Coral Reefs

Page 106

quarter to unfathomable depths; they are steep-to on both sides, but more especially on the ocean-side. Hence this bank closely resembles in structure, and I may add from Captain Moresby's information in composition, the Pitt's Bank in the Chagos group; and the Pitt's Bank, must, after what has been shown of the Great Chagos Bank, be considered as a sunken, half-destroyed atoll; hence coloured blue.--CARGADOS CARAJOS BANK. Its southern portion consists of a large, curved, coral-shoal, with some low islets on its eastern edge, and likewise some on the western side, between which there is a depth of about twelve fathoms. Northward, a great bank extends. I cannot (probably owing to the want of perfect charts) refer this reef and bank to any class;--therefore not coloured.--ILE DE SABLE is a little island, lying west of C. Carajos, only some toises in height ("Voyage of the 'Favourite'," volume i., page 130); it is surrounded by reefs; but its structure is unintelligible to me. There are some small banks north of it, of which I can find no clear account.--MAURITIUS. The reefs round this island have been described in the chapter on fringing-reefs; coloured red. --RODRIGUEZ. The coral-reefs here are exceedingly extensive; in one part they project even five miles from the shore. As far as I can make out, there is no deep-water moat within them; and the sea outside does not deepen very suddenly. The outline, however, of the land appears to be ("Life of Sir J. Makintosh," volume ii., page 165) hilly and rugged. I am unable to decide whether these reefs belong to the barrier class; as seems probable from their great extension, or to the fringing class; uncoloured. --BOURBON. The greater part of the shores of this island are without reefs; but Captain Carmichael (Hooker's "Bot. Misc.") states that a portion, fifteen miles in length, on the S.E. side, is imperfectly fringed with coral reefs: I have not thought this sufficient to colour the island.


The rocky islands of primary formation, composing this group, rise from a very extensive and tolerably level bank, having a depth between twenty and forty fathoms. In Captain Owen's chart, and in that in the "Atlas of the Voyage of the 'Favourite'," it appears that the east side of MAHE and the adjoining islands of ST. ANNE and CERF, are regularly fringed by coral-reefs. A portion of the S.E. part of CURIEUSE Island, the N., and part of the S.W. shore of PRASLIN Island, and the whole west side of DIGUE Island, appear fringed. From a MS. account of these islands by Captain F. Moresby, in the Admiralty, it appears that SILHOUETTE is also fringed; he states that all these islands are formed of granite and quartz, that they rise abruptly from the sea, and that "coral-reefs have grown round them, and project for some distance." Dr. Allan, of Forres, who visited these islands, informs me that there is no deep water between the reefs and the shore. The above specified points have been coloured red. AMIRANTES Islands: The small islands of this neighbouring group, according to the MS. account of them by Captain F. Moresby, are situated on an extensive bank; they consist of the debris of corals and shells; are only about twenty feet in height, and are environed by reefs, some attached to the shore, and some rather distant from it.--I have taken great pains to procure plans and information regarding the several islands lying between S.E. and S.W. of the Amirantes, and the Seychelles; relying chiefly on Captain F. Moresby and Dr. Allan, it appears that the greater number, namely--PLATTE, ALPHONSE, COETIVI, GALEGA, PROVIDENCE, ST. PIERRE, ASTOVA, ASSOMPTION, and GLORIOSO, are low, formed of sand or coral-rock, and irregularly shaped; they are situated on very extensive banks, and are connected with great coral-reefs. Galega is said by Dr. Allan, to be rather higher than the other islands; and St. Pierre is described by Captain F. Moresby, as being cavernous throughout, and as not consisting of either limestone or granite.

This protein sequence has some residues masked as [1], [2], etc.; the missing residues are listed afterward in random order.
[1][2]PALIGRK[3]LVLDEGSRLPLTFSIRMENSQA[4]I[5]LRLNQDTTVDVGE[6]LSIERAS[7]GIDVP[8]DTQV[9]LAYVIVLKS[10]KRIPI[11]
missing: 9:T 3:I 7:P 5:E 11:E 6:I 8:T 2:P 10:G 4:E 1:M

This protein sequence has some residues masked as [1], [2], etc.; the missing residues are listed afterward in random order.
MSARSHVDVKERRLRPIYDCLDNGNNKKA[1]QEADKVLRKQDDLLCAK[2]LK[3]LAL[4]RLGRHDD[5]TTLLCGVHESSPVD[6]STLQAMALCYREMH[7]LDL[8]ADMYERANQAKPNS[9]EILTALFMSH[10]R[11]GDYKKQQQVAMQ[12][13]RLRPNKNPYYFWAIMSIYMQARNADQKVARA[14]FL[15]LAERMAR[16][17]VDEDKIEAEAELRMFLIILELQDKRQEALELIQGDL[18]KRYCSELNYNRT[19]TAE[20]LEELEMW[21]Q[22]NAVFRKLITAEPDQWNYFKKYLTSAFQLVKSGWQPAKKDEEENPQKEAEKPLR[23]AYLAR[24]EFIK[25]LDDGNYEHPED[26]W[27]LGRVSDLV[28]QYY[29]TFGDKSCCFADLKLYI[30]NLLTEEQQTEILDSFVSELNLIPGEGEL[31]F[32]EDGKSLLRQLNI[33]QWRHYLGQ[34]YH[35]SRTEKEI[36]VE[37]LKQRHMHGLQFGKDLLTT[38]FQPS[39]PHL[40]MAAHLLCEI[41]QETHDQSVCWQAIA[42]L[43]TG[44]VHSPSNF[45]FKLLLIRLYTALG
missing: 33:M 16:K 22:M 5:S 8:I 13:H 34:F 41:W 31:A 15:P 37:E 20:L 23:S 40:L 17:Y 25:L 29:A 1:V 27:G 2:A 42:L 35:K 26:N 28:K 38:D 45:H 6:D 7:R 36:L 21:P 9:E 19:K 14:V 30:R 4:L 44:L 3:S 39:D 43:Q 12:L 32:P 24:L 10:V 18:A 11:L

Charles Darwin

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